Stages Of Sleep

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The entire world runs on a twenty-four hour cycle with roughly ten to fourteen hours of daylight and roughly ten to fourteen hours of nighttime. During the night or even the daytime for some, individuals sleep. This is an action that everyone on this Earth takes part in because people can’t survive without it. If a person does not receive enough sleep, he could suffer from irritability, dizziness, hallucinations, loss of concentration, and much more. Even though everyone knows the consequences of not getting enough sleep, it’s hard to tell why they occur and what happens within our bodies when we reach the perfect amount of slumber. It seems to be an accepted occurrence that we spend a third of our lives snuggled within our own beds without …show more content…
Before one can determine why sleep is a prevalent requirement in every person’s life, we need to learn what takes place while we are in an unconscious state. From the moment you close your eyes to the time you wake up the morning, your mind goes through stages of sleep. The first stage is called “Stage 1 sleep” where your brain exhibits “theta waves” that are “still low amplitude and relatively fast” (Pilcher 15-16). Theoretically, the brain is still wide awake, but your body is telling your mind that it is ready to fall asleep. Afterwards, your mind experiences “sleep spindles,” which is “when the brain activity shows bursts of higher amplitude, fast-frequency waves” (Pilcher 15). This Stage 2 sleep is “associated with a slight decrease in …show more content…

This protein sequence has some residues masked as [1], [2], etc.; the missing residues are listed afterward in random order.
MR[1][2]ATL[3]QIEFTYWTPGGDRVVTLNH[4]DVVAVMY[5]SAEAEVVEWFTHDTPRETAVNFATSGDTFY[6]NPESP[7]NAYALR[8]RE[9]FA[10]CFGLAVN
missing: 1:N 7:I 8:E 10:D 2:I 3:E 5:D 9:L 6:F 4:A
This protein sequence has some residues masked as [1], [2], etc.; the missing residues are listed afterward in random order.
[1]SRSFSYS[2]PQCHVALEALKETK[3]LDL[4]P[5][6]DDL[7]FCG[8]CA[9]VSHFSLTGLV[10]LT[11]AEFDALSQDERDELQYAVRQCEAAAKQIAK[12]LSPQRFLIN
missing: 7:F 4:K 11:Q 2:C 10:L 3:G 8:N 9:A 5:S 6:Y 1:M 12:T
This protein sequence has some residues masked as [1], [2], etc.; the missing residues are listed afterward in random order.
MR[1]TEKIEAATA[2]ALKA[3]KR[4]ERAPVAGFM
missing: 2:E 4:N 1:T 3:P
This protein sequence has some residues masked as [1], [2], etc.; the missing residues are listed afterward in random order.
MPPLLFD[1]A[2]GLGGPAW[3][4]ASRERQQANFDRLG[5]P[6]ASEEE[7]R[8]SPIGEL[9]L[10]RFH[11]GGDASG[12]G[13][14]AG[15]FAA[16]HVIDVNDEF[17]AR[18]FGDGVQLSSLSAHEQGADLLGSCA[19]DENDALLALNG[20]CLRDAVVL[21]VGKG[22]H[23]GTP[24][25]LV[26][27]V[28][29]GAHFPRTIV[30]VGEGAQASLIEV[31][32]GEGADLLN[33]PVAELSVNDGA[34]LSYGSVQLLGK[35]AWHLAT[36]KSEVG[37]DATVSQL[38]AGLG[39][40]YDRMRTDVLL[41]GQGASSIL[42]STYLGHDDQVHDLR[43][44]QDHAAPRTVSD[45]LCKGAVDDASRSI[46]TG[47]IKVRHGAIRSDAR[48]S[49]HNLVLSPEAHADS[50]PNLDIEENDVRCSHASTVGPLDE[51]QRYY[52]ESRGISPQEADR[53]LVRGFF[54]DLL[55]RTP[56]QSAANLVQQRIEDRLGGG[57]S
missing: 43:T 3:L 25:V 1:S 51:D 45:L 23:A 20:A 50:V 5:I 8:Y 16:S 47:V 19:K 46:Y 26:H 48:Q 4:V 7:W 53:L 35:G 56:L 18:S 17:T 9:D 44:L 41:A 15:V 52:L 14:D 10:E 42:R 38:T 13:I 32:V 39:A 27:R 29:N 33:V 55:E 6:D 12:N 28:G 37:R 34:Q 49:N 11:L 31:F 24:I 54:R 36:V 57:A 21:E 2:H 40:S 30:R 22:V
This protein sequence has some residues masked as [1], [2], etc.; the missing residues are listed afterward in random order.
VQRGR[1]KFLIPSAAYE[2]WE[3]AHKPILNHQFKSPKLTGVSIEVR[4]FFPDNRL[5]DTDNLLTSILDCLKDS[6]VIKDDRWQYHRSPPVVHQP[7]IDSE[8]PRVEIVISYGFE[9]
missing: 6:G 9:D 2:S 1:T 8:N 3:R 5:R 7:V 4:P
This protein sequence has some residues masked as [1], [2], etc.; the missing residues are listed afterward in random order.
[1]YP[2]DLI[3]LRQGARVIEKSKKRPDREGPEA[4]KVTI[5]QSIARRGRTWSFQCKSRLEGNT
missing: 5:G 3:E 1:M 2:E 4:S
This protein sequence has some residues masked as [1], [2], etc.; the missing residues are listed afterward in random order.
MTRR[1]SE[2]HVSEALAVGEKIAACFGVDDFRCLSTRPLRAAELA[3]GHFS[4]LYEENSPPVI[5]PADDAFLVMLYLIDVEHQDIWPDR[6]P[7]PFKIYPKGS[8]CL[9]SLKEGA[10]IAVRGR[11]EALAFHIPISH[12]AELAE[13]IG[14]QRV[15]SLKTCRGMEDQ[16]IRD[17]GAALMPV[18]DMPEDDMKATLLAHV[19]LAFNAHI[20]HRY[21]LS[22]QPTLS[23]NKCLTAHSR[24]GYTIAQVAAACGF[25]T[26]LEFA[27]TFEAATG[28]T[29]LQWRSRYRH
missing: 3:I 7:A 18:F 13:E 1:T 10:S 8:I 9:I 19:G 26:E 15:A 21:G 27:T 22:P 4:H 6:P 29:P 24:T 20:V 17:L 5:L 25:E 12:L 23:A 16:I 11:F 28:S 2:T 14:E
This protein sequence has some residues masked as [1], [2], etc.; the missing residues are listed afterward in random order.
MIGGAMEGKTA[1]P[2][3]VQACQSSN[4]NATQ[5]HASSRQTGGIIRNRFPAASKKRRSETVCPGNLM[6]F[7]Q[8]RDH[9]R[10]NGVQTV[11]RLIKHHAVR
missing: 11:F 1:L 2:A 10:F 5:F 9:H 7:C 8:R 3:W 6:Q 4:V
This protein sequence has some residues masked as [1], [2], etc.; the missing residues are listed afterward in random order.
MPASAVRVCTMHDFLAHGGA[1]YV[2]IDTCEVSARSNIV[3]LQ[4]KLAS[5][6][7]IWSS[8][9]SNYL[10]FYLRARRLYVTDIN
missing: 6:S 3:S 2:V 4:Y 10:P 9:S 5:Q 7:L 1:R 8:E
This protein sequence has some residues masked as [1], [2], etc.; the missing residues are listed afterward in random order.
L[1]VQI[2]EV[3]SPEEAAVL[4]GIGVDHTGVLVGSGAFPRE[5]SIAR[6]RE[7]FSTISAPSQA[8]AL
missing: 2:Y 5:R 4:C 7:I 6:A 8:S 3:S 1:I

It reimburses our organs and allows our bodies to rest from the hard work they experienced. Studies show that “sleep helps maintain many of the bodily functions that keep us healthy and productive” (Pilcher 15). Also, it “improves our memory formation” by placing thoughts and events into the long term memory, and it “improves immune functioning, … and our organs repair themselves from normal day-to-day wear and tear” (Pilcher 15-16). However, sleep is hard to come by for some people because “sleep-deprived persons show increased mind wandering,” so those who tend to lose focus often and drift away are the ones who struggle to fall asleep (Poh 1312). Not enough sleep can truly affect an individual negatively through “fatigue and difficulty concentrating” during the daytime (Hubbling 3). This problem affects “approximately 10% of adults” (Hubbling 2). The body does not get replenished in the way it does when you get the correct amount of sleep; therefore, sleep deprivation does not allow the body to heal itself in the way that it should. Due to the “degradation of sustained attentiveness” tied to sleep deprivation, “shorter sleep durations and worse sleep quality are associated with worse daytime functioning” (Poh 1312; Dewald-Kaufmann 172). Even though it may seem as though only your mood changes throughout the day from a lack of sleep, it can

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